Examples of zygomorphic flowers may be seen in members of the pea family. In many plants of the aster family such as the sunflower, Helianthus annuus, the circumference of the flower head is composed of ray florets; each ray floret is anatomically an individual flower with a single large petal. Florets in the centre of the disc have no or reduced petals. In some plants such as Narcissus the lower part of the petals or tepals are fused to form a floral cup above the ovary, from which the petals proper extend. Petal consists of two parts: the upper, broad part, similar to leaf blade called the blade and the lower part, similar to leaf petiole, called the claw, separated from each other at the limb. Claws are developed in petals of some flowers such as Erysimum cheiri; the inception and further development of petals shows a great variety of patterns. Petals of different species of plants vary in colour or colour pattern, both in visible light and in ultraviolet; such patterns function as guides to pollinators, are variously known as nectar guides, pollen guides, floral guides.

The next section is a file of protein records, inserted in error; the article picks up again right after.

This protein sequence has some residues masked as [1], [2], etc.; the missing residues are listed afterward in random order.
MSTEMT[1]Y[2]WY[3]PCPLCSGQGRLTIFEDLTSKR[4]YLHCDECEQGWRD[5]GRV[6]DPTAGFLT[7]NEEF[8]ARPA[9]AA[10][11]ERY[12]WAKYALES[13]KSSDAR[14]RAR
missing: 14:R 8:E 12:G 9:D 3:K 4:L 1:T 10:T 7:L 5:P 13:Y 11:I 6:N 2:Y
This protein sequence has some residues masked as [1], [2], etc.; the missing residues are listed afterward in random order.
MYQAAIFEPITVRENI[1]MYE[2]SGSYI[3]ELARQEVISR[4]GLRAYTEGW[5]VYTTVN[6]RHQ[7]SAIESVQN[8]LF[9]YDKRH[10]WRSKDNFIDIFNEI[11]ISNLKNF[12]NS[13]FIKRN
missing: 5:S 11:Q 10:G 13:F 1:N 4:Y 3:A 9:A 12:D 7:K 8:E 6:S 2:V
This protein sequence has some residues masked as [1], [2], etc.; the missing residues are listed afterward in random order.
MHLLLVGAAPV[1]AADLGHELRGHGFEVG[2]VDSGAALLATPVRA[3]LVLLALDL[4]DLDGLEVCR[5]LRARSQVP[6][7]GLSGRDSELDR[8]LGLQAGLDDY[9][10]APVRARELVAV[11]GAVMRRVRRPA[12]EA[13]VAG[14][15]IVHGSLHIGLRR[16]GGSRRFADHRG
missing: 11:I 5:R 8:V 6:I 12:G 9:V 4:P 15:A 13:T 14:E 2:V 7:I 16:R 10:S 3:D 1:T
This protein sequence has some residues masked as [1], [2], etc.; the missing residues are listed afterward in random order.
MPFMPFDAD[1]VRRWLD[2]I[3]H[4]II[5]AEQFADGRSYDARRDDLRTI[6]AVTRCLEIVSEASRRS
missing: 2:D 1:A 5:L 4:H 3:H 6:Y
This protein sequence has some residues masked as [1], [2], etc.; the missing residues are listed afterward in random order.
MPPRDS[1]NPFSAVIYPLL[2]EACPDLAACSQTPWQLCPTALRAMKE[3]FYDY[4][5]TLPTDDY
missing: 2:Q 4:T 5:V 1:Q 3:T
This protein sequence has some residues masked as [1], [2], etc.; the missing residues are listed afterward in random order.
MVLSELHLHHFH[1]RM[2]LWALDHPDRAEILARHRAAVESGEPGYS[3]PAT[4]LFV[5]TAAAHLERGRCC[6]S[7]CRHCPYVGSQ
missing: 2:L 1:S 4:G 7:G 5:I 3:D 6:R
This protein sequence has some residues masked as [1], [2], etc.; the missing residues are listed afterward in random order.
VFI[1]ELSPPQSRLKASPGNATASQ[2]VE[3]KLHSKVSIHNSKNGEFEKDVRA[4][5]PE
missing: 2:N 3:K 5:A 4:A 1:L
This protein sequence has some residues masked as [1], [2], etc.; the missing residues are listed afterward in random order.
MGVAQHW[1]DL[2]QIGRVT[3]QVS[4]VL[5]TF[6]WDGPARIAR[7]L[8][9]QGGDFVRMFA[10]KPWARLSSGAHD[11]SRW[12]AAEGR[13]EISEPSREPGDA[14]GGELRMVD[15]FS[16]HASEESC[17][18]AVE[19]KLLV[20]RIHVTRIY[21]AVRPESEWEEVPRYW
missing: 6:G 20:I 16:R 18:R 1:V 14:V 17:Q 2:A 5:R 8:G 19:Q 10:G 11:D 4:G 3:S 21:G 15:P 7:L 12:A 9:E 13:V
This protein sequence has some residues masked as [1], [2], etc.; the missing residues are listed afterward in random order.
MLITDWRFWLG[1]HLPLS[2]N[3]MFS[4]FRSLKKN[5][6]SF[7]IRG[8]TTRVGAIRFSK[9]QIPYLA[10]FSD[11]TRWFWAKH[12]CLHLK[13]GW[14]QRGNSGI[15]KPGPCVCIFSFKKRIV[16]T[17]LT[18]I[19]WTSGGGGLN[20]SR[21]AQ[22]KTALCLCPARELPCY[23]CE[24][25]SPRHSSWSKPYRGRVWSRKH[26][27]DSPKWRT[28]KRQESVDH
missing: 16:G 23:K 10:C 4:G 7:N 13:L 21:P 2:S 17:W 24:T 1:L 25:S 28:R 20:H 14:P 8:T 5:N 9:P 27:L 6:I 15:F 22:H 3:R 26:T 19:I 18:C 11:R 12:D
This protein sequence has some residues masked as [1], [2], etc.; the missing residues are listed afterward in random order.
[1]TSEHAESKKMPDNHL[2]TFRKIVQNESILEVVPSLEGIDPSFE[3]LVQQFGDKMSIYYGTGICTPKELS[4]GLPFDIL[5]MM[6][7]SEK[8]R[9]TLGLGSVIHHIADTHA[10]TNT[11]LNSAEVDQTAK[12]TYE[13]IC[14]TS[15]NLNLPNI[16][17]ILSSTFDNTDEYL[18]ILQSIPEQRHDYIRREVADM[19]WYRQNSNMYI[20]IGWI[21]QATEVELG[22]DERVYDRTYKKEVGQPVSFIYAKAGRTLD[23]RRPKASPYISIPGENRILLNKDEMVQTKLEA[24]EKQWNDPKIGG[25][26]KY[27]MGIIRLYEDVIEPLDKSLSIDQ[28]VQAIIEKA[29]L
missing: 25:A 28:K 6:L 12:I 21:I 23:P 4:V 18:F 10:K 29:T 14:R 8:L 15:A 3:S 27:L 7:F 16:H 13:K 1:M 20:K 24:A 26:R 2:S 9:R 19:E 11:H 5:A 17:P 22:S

The genetics behind the formation of petals, in accordance with the ABC model of flower development, are that sepals, petals and carpels are modified versions of each other. It appears that the mechanisms to form petals evolved few times, rather than evolving from stamens. Pollination is an important step in the sexual reproduction of higher plants. Pollen is produced by the male organs of hermaphroditic flowers. Pollen does not move on its own and thus requires wind or animal pollinators to disperse the pollen to the stigma of the same or nearby flowers. However, pollinators are rather selective in determining the flowers; this develops competition between flowers and as a result flowers must provide incentives to appeal to pollinators. Petals play a major role in competing to attract pollinators. Henceforth pollination dispersal could occur and the survival of many species of flowers could prolong. Petals have various purposes depending on the type of plant. In general, petals operate to protect some parts of the flower and attract/repel specific pollinators.